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The Nollywood Phenomenon – Africa’s Popular cinema

The cinema of Nigeria is an underdeveloped but nascent film industry. Although Nigerian films have been produced since the 1960s, the rise of digital cinema has resulted in a growing video film industry. The Nigerian video feature film industry is often referred to as Nollywood. The term is of uncertain date and origin, but is derived from Hollywood in the same manner as Bollywood.  According to Hala Gorani and Jeff Koinange formerly of CNN, Nigeria has a US$250 million movie industry, churning out some 200 home videos every month to become the third-largest in the world after the United States and India. In just 16 years, however, Nollywood has grown from nothing into an industry that employs thousands of people.

Nollywood Babylon is a feature documentary about the explosive popularity of Nigeria’s movie industry.

The film drops viewers into the chaos of Lagos’ Idumota market. Here, among the bustling stalls, films are sold and unlikely stars are born.

Unfazed by low budgets, enterprising filmmakers create a brash, inventive and wildly popular form of B-Movie that has Nigerians Nollywood-obsessed. In these films, voodoo and magic infuse urban stories, reflecting the collision of traditional mysticism and modern culture that Nigerians experience every day.

Nollywood Babylon presents an electric vision of a modern African metropolis and a revealing look at the powerhouse that is Nigerian cinema. Co-directed by Ben Addelman and Samir Mallal, produced by AM Pictures and National Film Board of Canada in association with the Documentary Channel. Nollywood Babylon also participated in the Official Competition at the Sundance Film Festival in January 2009.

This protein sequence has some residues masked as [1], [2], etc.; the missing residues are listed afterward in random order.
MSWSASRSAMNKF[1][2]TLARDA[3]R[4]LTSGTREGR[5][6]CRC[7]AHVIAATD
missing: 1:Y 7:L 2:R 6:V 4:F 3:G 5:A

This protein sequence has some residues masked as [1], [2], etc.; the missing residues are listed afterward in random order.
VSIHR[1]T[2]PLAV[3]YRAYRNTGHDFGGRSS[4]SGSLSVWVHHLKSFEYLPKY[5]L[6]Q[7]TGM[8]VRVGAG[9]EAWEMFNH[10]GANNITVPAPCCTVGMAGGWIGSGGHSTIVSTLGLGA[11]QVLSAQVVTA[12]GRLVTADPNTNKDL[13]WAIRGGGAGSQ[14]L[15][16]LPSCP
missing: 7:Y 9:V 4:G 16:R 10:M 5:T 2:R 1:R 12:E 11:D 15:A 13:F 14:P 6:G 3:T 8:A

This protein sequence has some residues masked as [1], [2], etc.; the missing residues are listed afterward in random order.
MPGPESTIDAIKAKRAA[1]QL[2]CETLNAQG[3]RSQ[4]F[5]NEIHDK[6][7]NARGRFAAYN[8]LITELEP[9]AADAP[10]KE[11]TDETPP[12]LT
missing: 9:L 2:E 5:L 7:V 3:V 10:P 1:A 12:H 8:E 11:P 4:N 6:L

The first Nigerian films were made by filmmakers such as Ola Balogun and Hubert Ogunde in the 1960s, but they were frustrated by the high cost of film production.  However, television broadcasting in Nigeria began in the 1960s and received much government support in its early years. By the mid-1980s every state had its own broadcasting station. Law limited foreign television content so producers in Lagos began televising local popular theatre productions. Many of these were circulated on video as well, and a small scale informal video movie trade developed.

The release of the box-office movie Living in Bondage in 1992 by NEK Video Links owned by Mr. Kenneth Nnebue in the Eastern Nigerian city of Onitsha set the stage for Nollywood as it is known today. The story goes that Kenneth Nnebue had an excess number of imported video cassettes which he then used to shoot the first film. The huge success of this film set the pace for others to produce other films or home videos.

Through the business instincts and ethnic links of the Igbos and their dominance of distribution in major cities across Nigeria, home videos began to reach people across the country. Nollywood exploded into a booming industry that pushed foreign media off the shelves, an industry now marketed all over Africa and the rest of the world. The use of English rather than local languages served to expand the market and aggressive marketing using posters, trailers, and television advertising also played a role in Nollywood’s success.

Since then, thousands of movies have been released.  One of the first Nigerian movies to reach international renown was the 2003 release Osuofia in London, starring Nkem Owoh, the famous Nigerian comedic actor. Modern Nigerian cinema’s most prolific auteur is Chico Ejiro, who directed over 80 films in an 8-year period and brags that he can complete production on a movie in as little as three days.

A March 2006 article in The Guardian cites Nigeria’s film industry as the third largest in the world in terms of earnings. The paper cites unknown sources estimating the industry to bring in US$200 million per year.

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September 15, 2009 - Posted by | 1 | , ,

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